Put simply, if there is either a late surge for Trump in opinion, or there was a hidden batch of Trump supporters, or Trump supporters were more likely to show up to vote than expected by the models, these errors would not be random, they would be correlated. There would be more Trump votes across nearly ALL states.  Similarly, if Hillary supporters were less likely to show up to vote than expected, this would be likely to affect nearly ALL states, not occur randomly.

Note Gelman is aware of this problem, but doesn’t feel that he adjusted completely enough for it.

So how is this related to the financial crisis? Recall those mortgages that were packaged together, each with a certain probability of failing.  But each mortgage had, say, a 2% chance of failing, then a bundle of 1000 mortgages would have about 20 failing, with a 95% chance that the number will be between 12 and 28. But that’s if the mortgages failures were independent.  They aren’t.  Like Gelman in his note above, it was known that the mortgages weren’t independent and that a correlation needed to be estimated.  Felix Salmon, in his article “Recipe for Disaster: The Formula That Killed Wall Street”[4] notes that this estimation of the correlation by David X. Li using a Gaussian copula function
“looked like an unambiguously positive breakthrough, a piece of financial technology tha allowed hugely complex risks to be modeled with more easy and accuracy than ever before… His method was adopted by everybody from bond investors and Wall Street banks to ratings agencies and regulators. And it became so deeply entrenched – and was making people so much money – that warnings about its limitations were largely ignored.”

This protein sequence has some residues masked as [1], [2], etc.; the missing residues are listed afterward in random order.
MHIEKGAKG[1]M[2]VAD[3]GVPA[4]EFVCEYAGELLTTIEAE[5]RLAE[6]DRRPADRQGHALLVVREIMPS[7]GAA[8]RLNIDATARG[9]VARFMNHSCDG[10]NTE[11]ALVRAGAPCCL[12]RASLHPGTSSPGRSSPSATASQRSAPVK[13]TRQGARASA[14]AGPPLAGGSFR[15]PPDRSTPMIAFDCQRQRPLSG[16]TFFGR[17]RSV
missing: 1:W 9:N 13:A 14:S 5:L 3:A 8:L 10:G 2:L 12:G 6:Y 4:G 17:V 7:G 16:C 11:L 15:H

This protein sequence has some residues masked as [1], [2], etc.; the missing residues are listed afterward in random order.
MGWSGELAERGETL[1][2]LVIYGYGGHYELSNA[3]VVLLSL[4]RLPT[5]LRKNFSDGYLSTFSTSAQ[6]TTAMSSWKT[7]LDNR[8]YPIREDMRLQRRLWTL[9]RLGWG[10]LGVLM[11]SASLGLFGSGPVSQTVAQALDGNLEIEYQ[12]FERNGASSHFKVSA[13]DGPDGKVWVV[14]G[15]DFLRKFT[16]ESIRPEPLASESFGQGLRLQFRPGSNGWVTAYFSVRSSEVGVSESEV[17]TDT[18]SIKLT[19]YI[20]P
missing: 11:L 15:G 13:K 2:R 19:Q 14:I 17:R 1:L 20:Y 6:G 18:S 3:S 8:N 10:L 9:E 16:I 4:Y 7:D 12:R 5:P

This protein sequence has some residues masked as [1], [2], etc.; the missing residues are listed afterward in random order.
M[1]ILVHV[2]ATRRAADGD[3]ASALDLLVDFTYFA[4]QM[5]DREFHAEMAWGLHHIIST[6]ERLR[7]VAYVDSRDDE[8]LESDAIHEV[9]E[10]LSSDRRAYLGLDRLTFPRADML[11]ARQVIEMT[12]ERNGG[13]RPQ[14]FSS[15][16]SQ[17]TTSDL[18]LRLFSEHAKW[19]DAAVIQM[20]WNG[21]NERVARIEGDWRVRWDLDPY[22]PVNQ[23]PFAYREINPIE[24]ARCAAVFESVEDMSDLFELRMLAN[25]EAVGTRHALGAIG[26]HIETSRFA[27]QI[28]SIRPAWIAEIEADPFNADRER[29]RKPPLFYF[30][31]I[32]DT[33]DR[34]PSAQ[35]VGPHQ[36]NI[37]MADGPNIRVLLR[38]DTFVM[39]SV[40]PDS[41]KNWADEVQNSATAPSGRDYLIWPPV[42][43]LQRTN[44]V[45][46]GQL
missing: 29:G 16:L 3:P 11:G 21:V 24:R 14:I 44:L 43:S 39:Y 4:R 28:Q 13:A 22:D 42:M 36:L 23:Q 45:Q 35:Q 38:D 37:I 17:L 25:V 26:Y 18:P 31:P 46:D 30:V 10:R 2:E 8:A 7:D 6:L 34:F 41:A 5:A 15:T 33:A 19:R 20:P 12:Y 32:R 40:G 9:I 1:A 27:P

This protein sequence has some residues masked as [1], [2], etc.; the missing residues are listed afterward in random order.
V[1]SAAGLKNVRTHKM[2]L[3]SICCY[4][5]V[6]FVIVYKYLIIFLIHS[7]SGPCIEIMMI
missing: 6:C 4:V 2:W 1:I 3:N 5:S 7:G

“Using some relatively simple math—by Wall Street standards, anyway—Li came up with an ingenious way to model default correlation without even looking at historical default data. Instead, he used market data about the prices of instruments known as credit default swaps…. When the price of a credit default swap goes up, that indicates that default risk has risen. Li's breakthrough was that instead of waiting to assemble enough historical data about actual defaults, which are rare in the real world, he used historical prices from the CDS market.”
But there’s a problem, as Salmon notes:
“The damage was foreseeable and, in fact, foreseen. In 1998, before Li had even invented his copula function, Paul Wilmott wrote that "the correlations between financial quantities are notoriously unstable." Wilmott, a quantitative-finance consultant and lecturer, argued that no theory should be built on such unpredictable parameters. And he wasn't alone. During the boom years, everybody could reel off reasons why the Gaussian copula function wasn't perfect. Li's approach made no allowance for unpredictability: It assumed that correlation was a constant rather than something mercurial. Investment banks would regularly phone Stanford's Duffie and ask him to come in and talk to them about exactly what Li's copula was. Every time, he would warn them that it was not suitable for use in risk management or valuation.